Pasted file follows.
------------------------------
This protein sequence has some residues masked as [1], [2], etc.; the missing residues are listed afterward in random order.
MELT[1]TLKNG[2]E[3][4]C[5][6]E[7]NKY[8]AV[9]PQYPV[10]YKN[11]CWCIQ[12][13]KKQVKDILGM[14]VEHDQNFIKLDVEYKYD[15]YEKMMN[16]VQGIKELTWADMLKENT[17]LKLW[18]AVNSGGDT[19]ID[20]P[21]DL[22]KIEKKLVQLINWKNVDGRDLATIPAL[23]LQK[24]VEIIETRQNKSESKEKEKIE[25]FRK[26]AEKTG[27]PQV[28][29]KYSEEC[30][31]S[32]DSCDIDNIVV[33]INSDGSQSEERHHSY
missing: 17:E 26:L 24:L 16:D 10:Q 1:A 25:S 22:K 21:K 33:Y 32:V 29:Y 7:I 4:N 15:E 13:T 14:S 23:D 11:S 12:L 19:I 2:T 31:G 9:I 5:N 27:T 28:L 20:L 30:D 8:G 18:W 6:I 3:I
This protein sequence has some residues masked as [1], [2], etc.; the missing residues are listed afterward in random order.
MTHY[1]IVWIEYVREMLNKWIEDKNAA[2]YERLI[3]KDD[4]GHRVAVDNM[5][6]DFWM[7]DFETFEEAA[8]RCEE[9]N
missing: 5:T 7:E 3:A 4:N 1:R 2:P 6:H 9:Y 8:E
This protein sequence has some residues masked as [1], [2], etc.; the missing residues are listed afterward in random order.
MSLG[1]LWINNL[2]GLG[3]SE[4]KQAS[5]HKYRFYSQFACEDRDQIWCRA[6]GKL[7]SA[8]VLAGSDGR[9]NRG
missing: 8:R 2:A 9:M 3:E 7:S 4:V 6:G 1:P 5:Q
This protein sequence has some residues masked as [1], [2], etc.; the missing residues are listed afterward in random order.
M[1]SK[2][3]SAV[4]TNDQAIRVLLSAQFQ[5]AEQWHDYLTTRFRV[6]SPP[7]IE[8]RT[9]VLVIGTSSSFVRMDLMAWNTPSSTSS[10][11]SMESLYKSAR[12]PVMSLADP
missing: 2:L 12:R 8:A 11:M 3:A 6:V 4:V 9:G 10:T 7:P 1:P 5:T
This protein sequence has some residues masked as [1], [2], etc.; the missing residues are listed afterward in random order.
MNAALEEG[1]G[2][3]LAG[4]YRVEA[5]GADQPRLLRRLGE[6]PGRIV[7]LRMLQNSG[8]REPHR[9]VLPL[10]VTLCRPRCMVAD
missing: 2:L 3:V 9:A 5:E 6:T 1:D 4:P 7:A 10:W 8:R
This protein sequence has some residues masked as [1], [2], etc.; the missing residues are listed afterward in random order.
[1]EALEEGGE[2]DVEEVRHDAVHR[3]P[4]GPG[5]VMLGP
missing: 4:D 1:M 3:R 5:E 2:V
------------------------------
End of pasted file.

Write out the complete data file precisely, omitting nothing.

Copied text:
This protein sequence has some residues masked as [1], [2], etc.; the missing residues are listed afterward in random order.
MELT[1]TLKNG[2]E[3][4]C[5][6]E[7]NKY[8]AV[9]PQYPV[10]YKN[11]CWCIQ[12][13]KKQVKDILGM[14]VEHDQNFIKLDVEYKYD[15]YEKMMN[16]VQGIKELTWADMLKENT[17]LKLW[18]AVNSGGDT[19]ID[20]P[21]DL[22]KIEKKLVQLINWKNVDGRDLATIPAL[23]LQK[24]VEIIETRQNKSESKEKEKIE[25]FRK[26]AEKTG[27]PQV[28][29]KYSEEC[30][31]S[32]DSCDIDNIVV[33]INSDGSQSEERHHSY
missing: 17:E 26:L 24:L 16:D 10:Q 1:A 25:S 22:K 21:K 33:Y 32:V 29:Y 7:I 4:N 15:E 13:T 14:S 23:D 11:S 12:L 19:I 2:T 31:G 9:I 5:N 27:T 28:L 20:L 30:D 8:G 18:W 6:I 3:I
This protein sequence has some residues masked as [1], [2], etc.; the missing residues are listed afterward in random order.
MTHY[1]IVWIEYVREMLNKWIEDKNAA[2]YERLI[3]KDD[4]GHRVAVDNM[5][6]DFWM[7]DFETFEEAA[8]RCEE[9]N
missing: 5:T 7:E 3:A 4:N 1:R 2:P 6:H 9:Y 8:E
This protein sequence has some residues masked as [1], [2], etc.; the missing residues are listed afterward in random order.
MSLG[1]LWINNL[2]GLG[3]SE[4]KQAS[5]HKYRFYSQFACEDRDQIWCRA[6]GKL[7]SA[8]VLAGSDGR[9]NRG
missing: 8:R 2:A 9:M 3:E 7:S 4:V 6:G 1:P 5:Q
This protein sequence has some residues masked as [1], [2], etc.; the missing residues are listed afterward in random order.
M[1]SK[2][3]SAV[4]TNDQAIRVLLSAQFQ[5]AEQWHDYLTTRFRV[6]SPP[7]IE[8]RT[9]VLVIGTSSSFVRMDLMAWNTPSSTSS[10][11]SMESLYKSAR[12]PVMSLADP
missing: 2:L 12:R 8:A 11:M 3:A 6:V 4:V 9:G 10:T 7:P 1:P 5:T
This protein sequence has some residues masked as [1], [2], etc.; the missing residues are listed afterward in random order.
MNAALEEG[1]G[2][3]LAG[4]YRVEA[5]GADQPRLLRRLGE[6]PGRIV[7]LRMLQNSG[8]REPHR[9]VLPL[10]VTLCRPRCMVAD
missing: 2:L 3:V 9:A 5:E 6:T 1:D 4:P 7:A 10:W 8:R
This protein sequence has some residues masked as [1], [2], etc.; the missing residues are listed afterward in random order.
[1]EALEEGGE[2]DVEEVRHDAVHR[3]P[4]GPG[5]VMLGP
missing: 4:D 1:M 3:R 5:E 2:V